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Maxwell Technologies' New Wings : Small Firm Learns to Soar Post-Cold War


SAN DIEGO — The metamorphosis to free market warrior has proven an illusive goal for many San Diego defense contractors long accustomed to feeding at the government trough.

But a once-sleepy little company called Maxwell Technologies is showing how "defense conversion" can be done. After a four-year identity crisis, Maxwell this year has reduced government contracts to 30% of sales, down from 100% in 1992, and, for the first time since the Cold War ended, is reporting sales, profit and job gains. Maxwell's stock has also zoomed.

Maxwell makes ultracapacitors--devices that store and then discharge enormous amounts of electrical energy. During the U.S. defense buildup of the 1980s, scientists used Maxwell's devices to simulate nuclear explosions, the proposed "Star Wars" satellite defense system and mock-ups of the Pentagon's so-called rail gun, or super cannon.

But the end of the Cold War rendered much of the company's technology useless--or so many inside and outside the company thought. Maxwell's low point came last year when it lost $15 million on $80 million in sales after writing off the value of worthless defense-related assets.

Then in April, Maxwell hired Ken Potashner as its chief executive. Potashner is a turnaround specialist credited with helping to raise San Jose-based disk drive manufacturer Conner Peripherals from the dead.

Upon arriving, Potashner, 39, told Maxwell's staff to find commercial markets for "high-energy storage and discharge" applications. Previous Maxwell managers made similar mandates, but Potashner increased accountability and added incentives by giving stock options to each employee and performance bonuses to managers.

Potential ultracapacitor markets were soon identified in automotive, utilities and telecommunications firms, and Maxwell proceeded to sign partnerships with major companies to develop products. Among them: a $4.5-million deal with an unnamed "international" auto maker considering capacitors for use in an electric car. Potashner says he can't name that company or some other customers who demand confidentiality.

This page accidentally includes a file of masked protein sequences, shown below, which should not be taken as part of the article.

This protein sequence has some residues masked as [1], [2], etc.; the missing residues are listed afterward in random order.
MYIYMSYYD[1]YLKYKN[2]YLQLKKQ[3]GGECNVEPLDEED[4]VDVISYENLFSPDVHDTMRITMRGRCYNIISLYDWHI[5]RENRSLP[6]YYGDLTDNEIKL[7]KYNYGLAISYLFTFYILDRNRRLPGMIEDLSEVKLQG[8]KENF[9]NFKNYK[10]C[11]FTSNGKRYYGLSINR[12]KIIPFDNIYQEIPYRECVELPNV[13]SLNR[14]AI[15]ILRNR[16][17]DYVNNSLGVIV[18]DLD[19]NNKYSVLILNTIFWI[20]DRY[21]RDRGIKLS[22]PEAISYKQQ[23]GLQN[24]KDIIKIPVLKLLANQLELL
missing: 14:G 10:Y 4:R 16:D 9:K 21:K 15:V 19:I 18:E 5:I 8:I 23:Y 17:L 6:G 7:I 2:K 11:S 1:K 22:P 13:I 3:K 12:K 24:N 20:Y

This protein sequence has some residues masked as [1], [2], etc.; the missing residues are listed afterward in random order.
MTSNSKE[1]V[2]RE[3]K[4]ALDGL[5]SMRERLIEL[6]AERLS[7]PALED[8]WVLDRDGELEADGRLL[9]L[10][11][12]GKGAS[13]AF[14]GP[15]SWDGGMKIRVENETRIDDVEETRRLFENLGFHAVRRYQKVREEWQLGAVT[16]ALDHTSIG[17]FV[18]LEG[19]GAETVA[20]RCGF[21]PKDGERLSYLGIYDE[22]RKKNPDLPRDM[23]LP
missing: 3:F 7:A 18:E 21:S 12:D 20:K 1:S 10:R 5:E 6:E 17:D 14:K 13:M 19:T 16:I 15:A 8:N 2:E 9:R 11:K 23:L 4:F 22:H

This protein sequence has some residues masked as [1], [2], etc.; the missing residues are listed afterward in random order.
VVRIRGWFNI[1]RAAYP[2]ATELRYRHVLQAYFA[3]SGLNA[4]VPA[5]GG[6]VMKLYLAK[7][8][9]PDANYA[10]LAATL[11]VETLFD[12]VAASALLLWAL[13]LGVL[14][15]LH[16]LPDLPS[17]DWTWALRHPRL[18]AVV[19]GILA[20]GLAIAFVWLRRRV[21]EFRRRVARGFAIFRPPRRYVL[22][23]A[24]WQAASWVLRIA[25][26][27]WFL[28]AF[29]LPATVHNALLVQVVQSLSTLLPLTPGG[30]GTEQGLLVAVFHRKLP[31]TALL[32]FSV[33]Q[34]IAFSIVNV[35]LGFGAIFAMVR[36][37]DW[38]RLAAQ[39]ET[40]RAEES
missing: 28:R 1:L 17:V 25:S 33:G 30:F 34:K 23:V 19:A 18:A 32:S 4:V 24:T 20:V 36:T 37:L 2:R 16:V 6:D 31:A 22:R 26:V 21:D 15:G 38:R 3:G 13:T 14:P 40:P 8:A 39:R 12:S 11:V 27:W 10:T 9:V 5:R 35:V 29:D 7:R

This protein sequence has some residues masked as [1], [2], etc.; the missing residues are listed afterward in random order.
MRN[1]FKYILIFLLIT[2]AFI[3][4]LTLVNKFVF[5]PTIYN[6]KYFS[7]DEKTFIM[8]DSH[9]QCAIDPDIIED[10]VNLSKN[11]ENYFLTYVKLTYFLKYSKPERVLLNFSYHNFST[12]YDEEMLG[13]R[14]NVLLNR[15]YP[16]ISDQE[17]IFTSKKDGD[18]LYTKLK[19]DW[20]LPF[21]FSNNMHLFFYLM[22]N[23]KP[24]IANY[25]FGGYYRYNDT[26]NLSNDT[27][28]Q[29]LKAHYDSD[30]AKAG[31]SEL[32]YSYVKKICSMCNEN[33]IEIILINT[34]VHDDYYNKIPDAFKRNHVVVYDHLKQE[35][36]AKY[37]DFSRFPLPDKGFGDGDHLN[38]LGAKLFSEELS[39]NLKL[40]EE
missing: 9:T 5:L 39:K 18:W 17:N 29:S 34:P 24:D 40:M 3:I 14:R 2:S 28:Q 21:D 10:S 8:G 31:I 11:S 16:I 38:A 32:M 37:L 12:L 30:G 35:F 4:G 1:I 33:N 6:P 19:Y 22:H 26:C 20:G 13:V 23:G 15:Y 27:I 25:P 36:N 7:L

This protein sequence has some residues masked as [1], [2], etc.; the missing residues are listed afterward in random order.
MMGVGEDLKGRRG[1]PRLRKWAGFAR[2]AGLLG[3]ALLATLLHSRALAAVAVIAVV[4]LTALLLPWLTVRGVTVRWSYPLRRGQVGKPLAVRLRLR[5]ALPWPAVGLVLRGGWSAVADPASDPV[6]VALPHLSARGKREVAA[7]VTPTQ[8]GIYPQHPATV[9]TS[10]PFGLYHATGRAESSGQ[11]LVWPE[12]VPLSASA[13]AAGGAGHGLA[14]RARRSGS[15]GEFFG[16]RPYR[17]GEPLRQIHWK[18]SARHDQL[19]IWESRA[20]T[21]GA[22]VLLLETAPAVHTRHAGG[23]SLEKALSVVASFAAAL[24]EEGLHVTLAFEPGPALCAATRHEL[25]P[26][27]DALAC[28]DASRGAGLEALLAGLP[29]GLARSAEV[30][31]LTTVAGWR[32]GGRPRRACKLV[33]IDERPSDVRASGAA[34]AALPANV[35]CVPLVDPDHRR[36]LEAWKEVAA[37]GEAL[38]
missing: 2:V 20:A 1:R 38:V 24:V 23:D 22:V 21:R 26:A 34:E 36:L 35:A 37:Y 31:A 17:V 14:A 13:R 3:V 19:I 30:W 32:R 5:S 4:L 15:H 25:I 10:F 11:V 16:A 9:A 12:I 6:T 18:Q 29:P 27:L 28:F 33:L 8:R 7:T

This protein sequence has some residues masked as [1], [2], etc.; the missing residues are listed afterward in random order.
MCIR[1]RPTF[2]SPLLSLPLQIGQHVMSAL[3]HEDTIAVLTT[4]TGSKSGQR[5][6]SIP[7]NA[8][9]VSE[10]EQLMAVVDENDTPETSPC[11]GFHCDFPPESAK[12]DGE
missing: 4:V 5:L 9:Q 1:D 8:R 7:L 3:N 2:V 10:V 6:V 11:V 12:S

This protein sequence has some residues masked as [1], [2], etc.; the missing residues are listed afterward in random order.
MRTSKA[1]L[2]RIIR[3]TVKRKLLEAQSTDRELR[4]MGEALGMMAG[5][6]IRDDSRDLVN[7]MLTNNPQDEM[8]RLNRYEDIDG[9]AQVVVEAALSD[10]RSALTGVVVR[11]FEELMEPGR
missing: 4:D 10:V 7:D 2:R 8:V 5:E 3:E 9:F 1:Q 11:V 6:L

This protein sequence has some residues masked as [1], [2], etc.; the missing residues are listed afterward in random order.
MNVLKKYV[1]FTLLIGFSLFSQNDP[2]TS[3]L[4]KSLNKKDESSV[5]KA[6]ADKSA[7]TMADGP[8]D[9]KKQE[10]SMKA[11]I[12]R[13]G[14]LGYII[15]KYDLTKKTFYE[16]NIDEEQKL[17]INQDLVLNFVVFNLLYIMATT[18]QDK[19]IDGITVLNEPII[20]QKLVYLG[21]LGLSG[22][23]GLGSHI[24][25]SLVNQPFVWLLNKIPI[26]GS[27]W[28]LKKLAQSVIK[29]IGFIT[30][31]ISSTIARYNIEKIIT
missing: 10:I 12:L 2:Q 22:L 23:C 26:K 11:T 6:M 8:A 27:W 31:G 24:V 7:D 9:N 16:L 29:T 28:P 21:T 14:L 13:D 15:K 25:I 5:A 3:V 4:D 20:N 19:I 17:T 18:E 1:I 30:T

The company subsequently signed a $1-million deal with Pacificorp, the Oregon utility, to make energy storage device prototypes and another contract to sell 1.1 million capacitors to a manufacturer of portable telecommunications devices. (Potashner won't identify the buyer.)

Analysts predict Maxwell's revenue will exceed $100 million for the current fiscal year, the best since 1992. A $3-million profit is projected, and payroll is up to 620 workers from 500 a year ago. Wall Street is paying attention: Maxwell's stock closed Wednesday at $19.25 on Nasdaq--down from a recent peak of $25.75 but up from $3.25 last April.

Frederick Lacy, a stock analyst with Hagerty, Stewart & Associates of Newport Beach, said the company's market-driven approach has made all the difference: "In the past, as long as government contracts were coming in, there was no incentive to go out and market. Why get your hands dirty if you have a juicy cost-plus-5% contract?"


The difficulty that San Diego County's laid-off defense workers have had finding new jobs is reflected in the statistic that the average enrollee in job-training programs here has needed 14 to 16 months to find work, according to the San Diego Consortium and Private Industry Council, which managed $7.9 million in job-training grants last year.

Of the 4,800 idled defense workers who enrolled in San Diego County training programs last year, 2,107 found new jobs.

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